Share, like, judge, destroy

Public shaming online is all the rage, but we’re forgetting what the repercussions are for the targets of our anger

By Natalie Denby

You probably wouldn’t be able to find anyone who thinks a Facebook page is a 100 percent accurate reflection of a person, or that a lone tweet tells you everything you need to know about somebody. It’s harder still to find someone who believes that it’s the responsibility (or even the pleasure) of the masses to destroy a stranger’s life because of a poorly planned comment. Most people could easily cite a time when they said something they shouldn’t have and, instead of being condemned, were glad to have been given the benefit of the doubt. Nonetheless, many have still eagerly jumped on the public shaming bandwagon.

Public shaming can be appealing. Being outraged at someone is really, really easy, and being outraged at someone you don’t have to look in the eye is even easier. All you have to do is take a single quote, get a name, and rage away. You don’t have to personally know whomever you’re criticizing. You just need to find one damning slip-up, and you’ve got yourself an opportunity. There’s no need to worry about explaining yourself to the victim of your attack. With one press of a button, you’ve registered your fury with the world. It’s so ludicrously simple, you could be forgiven for forgetting that what you said won’t disappear. You could also be forgiven for thinking that what you said doesn’t matter because so many people are saying the same things, too. As one voice in a million, swept up in an instantaneous tidal wave of anger, you can feel self-righteous—because you’re picking on a bad guy, after all—and harmless—because who will remember a few days from now, right?

The problem is that the victims of public shaming aren’t always bad guys, and it doesn’t matter how quickly you forget their names. The tirade of rage heaped against them doesn’t just disappear once the world’s moved on. The repercussions of a backlash can reverberate for years, long past whatever sparked it. Think of Walter Palmer, who notoriously hunted Cecil the lion, or Justine Sacco, who made an offensive joke on Twitter about AIDS in Africa.  Their punishments extended far beyond what their offenses called for.  Both received death threats; Palmer is still a target of ridicule and hatred, and Sacco lost her job and her sense of safety within a few hours.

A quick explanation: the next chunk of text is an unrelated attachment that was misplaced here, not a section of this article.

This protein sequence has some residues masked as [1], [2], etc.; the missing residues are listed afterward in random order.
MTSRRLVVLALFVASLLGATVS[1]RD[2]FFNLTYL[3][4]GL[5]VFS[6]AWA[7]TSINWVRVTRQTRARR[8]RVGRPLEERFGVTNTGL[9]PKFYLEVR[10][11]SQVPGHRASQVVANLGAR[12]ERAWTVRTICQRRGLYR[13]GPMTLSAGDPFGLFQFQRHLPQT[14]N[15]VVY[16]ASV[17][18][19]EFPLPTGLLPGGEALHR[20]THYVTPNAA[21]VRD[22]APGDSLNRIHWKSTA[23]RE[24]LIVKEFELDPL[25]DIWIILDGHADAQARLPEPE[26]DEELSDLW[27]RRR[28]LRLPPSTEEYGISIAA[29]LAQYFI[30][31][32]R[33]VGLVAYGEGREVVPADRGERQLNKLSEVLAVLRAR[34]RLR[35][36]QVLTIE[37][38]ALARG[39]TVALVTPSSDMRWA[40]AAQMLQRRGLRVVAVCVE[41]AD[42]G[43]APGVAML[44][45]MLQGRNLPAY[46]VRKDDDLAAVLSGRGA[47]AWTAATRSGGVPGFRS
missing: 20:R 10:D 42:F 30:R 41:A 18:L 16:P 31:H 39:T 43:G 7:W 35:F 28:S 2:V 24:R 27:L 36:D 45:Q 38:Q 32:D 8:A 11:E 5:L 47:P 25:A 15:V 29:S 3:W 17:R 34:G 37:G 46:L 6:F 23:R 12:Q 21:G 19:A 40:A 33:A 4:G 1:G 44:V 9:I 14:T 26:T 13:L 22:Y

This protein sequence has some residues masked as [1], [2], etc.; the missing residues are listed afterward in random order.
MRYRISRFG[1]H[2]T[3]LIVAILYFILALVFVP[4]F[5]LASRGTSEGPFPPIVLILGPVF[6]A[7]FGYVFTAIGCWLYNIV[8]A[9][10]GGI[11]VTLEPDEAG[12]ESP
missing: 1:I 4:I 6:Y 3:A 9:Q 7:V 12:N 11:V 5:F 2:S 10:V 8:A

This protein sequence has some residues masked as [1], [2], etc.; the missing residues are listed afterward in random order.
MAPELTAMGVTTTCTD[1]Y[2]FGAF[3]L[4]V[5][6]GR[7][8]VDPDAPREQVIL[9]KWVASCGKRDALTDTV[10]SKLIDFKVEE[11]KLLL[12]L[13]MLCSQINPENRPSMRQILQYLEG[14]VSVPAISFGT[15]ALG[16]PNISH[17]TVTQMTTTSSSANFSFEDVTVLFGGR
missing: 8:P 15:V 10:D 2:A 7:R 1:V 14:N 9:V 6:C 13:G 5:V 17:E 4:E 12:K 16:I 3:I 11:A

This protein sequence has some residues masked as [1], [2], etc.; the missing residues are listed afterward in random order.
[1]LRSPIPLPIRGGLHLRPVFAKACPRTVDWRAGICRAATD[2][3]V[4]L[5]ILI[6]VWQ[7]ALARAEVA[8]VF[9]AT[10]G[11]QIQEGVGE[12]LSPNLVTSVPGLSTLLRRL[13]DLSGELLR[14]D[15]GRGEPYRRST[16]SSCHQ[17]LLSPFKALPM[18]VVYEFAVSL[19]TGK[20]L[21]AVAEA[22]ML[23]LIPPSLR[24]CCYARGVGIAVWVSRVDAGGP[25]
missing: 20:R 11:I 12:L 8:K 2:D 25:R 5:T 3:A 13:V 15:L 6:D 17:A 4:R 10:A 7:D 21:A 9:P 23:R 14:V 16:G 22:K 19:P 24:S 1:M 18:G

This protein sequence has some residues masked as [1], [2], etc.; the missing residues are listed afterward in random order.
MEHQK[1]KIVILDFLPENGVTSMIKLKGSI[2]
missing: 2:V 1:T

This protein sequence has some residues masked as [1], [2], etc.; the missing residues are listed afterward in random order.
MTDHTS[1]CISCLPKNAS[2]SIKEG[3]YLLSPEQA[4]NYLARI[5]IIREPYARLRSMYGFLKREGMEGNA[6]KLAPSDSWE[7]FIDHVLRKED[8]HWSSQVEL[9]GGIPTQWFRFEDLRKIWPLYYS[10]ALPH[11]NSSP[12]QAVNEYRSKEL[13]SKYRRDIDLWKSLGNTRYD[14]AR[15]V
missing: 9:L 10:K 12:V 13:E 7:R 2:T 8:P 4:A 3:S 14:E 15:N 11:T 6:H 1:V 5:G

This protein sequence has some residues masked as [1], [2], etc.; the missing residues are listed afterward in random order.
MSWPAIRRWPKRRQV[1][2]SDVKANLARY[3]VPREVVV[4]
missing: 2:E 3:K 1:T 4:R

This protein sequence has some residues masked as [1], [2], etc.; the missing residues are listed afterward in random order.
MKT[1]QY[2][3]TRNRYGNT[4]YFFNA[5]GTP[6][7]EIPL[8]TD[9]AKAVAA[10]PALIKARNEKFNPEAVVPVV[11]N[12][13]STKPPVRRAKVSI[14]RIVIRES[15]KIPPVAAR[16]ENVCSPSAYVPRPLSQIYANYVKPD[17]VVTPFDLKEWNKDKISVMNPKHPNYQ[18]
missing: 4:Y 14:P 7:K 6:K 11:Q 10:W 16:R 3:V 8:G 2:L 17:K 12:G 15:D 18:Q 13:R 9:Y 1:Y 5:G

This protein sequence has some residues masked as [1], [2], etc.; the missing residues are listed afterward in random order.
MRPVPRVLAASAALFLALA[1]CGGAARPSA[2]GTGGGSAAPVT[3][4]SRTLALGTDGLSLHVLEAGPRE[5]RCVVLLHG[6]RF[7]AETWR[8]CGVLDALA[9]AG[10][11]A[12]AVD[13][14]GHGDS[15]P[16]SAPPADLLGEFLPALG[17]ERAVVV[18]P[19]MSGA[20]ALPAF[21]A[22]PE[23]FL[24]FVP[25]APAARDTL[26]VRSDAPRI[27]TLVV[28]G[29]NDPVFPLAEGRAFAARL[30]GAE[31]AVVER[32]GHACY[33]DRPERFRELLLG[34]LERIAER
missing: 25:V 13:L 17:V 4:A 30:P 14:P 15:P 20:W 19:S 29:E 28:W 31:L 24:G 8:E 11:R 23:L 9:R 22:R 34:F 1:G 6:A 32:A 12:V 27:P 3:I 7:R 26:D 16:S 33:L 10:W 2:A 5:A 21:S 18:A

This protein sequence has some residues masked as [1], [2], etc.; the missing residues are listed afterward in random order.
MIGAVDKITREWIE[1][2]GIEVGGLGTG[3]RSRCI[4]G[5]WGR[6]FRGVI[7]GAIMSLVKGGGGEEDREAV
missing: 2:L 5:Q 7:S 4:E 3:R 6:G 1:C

What is disturbing about these cases is that criticism quickly became outrageous harassment—and it wasn’t just a few people who crossed the line. As a vengeful mob, we laughed gleefully when we heard of how unbearable Palmer’s life had become. Sacco tweeted her offensive joke while boarding a plane; midair, as her joke went viral, people tweeted about how excited they were to watch her response when she landed, and they later learned that she had been fired and was the target of a movement calling for her head.

Most people would agree that both Sacco and Palmer should have been criticized and punished for what they did—in both cases, they were wrong. The fact that they were wrong, however, doesn’t make it permissible to turn their destruction into entertainment. Of course, what Sacco said was horrible, and Palmer’s actions were disgusting, but that doesn’t give a mob the license to rip them to shreds. Online congregations of bullies aren’t supposed to administer justice; that’s the responsibility of the law. Assigning the role of judge, jury, and executioner to whoever happens to be flipping through their newsfeed is a perversion of justice.

If we believe in redemption, public shaming becomes all the more outrageous because it’s inescapable. Once, you might have been able to get a true second chance, but today it’s a completely different story. You can’t move to a new town and start over. You can’t make amends to the people you offended and move on. All it takes is a simple Google search, and something you did years ago could come back to haunt you as if you’d only done it yesterday.

We might argue that public shaming is what you deserve if you say something awful or do something terrible; if you want to avoid it, all you’ve got to do is not make racist jokes or kill famous lions.  But people are routinely crucified for far less, and we’ve all made mistakes; we should know that expecting people to have spotless records is unrealistic. In the heat of the moment, people don’t think things through. Jokes that might’ve been poorly received and never repeated in conversation are preserved forever on the Internet. Comments that might not have seemed terrible at first are easily misconstrued or taken out of context. Ordinary people are regularly transformed into supervillains. When we put the onus on victims of public shaming to avoid provoking the ire of the masses, we make an impossible and unfair request: Don’t mess up. Ever. Instead, we should reconsider our own moral indignation. Sure, you’re offended. Yes, it would feel great to let everyone know how angry you are. But ask yourself: Should you go as far as to destroy another person’s life?

Natalie Denby is a first-year in the College majoring in public policy.